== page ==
By the time Eminem signed 50 Cent to his Shady Records imprint in 2002, Fif had already made a name for himself in the New York mixtape circuit.

With Em and Dr. Dre behind him, the Queens rapper quickly gained attention from all major music outlets and fans alike. Much like Tupac, his bullying attitude earned him a reputation and it didn’t hurt that he wasn’t shy about going after already successful rappers like Ja Rule -- 50 aimed his track ‘Wanksta’ at him -- and basically every notable rapper on his mixtape hit ‘How to Rob.’

Aside from his bodyguard-like build often shown off under a bulletproof vest, which added to his street appeal, he came with the street-cred authenticity of surviving nine gunshots. On Feb. 6, 2003, if people had yet to hear his now classic ‘Get Rich or Die Tryin’,’  they had already heard his story and it was clear his hard rep was certainly nothing to mess with.

‘Get Rich or Die Tryin’’ debuted at No. 1, selling 872,000 in its first week. By December 2003, the effort had gone six times platinum, making it the sixth best-selling hip-hop album in the U.S. at that time. The LP was even nominated for Best Rap Album at the 2004 Grammy Awards, though OutKast's 'Speakerboxxx/The Love Below' won in the category.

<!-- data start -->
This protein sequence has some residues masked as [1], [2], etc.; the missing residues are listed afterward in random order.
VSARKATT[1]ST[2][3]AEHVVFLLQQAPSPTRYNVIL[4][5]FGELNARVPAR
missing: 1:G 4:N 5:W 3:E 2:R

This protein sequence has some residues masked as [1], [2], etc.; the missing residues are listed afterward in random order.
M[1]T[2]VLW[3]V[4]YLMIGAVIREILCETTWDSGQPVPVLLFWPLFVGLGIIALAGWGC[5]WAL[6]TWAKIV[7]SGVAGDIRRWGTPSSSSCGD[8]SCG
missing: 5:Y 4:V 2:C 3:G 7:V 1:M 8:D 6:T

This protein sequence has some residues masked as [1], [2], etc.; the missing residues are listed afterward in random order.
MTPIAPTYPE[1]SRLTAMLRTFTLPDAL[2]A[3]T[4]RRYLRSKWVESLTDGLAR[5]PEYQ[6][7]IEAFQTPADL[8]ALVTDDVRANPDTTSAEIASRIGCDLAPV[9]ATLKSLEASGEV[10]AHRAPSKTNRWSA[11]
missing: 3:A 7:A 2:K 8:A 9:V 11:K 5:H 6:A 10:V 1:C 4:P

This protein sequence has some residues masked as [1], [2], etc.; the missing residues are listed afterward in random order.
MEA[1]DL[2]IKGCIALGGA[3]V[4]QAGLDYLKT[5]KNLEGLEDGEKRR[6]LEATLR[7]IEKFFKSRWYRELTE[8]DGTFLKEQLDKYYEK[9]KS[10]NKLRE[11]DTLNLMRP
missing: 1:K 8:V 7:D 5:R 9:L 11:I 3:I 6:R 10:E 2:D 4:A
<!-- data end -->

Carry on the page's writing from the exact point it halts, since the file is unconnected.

Listening to the critically acclaimed release 10 years later, it’s hard to argue that there’s been a more prominent premiere since Fiddy’s ‘In da Club’ barrelled onto dance floors everywhere. A tough beat with perfectly spaced hand claps and the appropriate amount of glossiness made it an easy crossover hit and it sailed to No. 1 on Billboard’s Top 40 chart; today it stands strong as a hip-hop party anthem for a new generation.

Even with his gruff delivery and a bullet lodged in his jaw, 50 Cent easily carried off the softer Nate Dogg-assisted single ‘21 Questions.’ Despite Dre’s initial misgivings about him showing his sensitive thug side, the song -- his second hit -- possibly helped his image. He became a more likeable figure, especially with the ladies, and the song certified him as a radio mainstay while ‘P.I.M.P.’ took over airwaves shortly after.

Lyrically, Fif came with lines like, "Don’t think you safe ‘cause you moved out the hood / ‘Cause your momma’s still around, dog, and that ain’t good," on ‘Heat’ -- the metallic sound of a loaded clip made itself clear. On ‘Many Men,’ he tells the story of his alleged shooter, which resulted in the gunman’s death just weeks later. Everyone knew at this point that he was raw, no fictionalizing necessary. As he says in the song, "Now it’s clear I’m here for a real reason / ‘Cause he got hit like I got hit, but he ain’t f---ing breathing."

While his later releases still made an impact and carried the same catchy hooks as the songs on ‘Get Rich or Die Tryin’,’ they turned off hardcore hip-hop heads as he, like many rappers before him, became more and more distanced from his hood experiences and instead sat comfortably atop the charts as a pop-rapper. However, 50 Cent’s music opened the floodgates for street-wise rappers like Young Jeezy and unquestionably changed the game forever.

Watch 50 Cent's 'In da Club' Video

Listen to 50 Cent's 'Poor Lil Rich'

Watch 50 Cent's '21 Questions' Video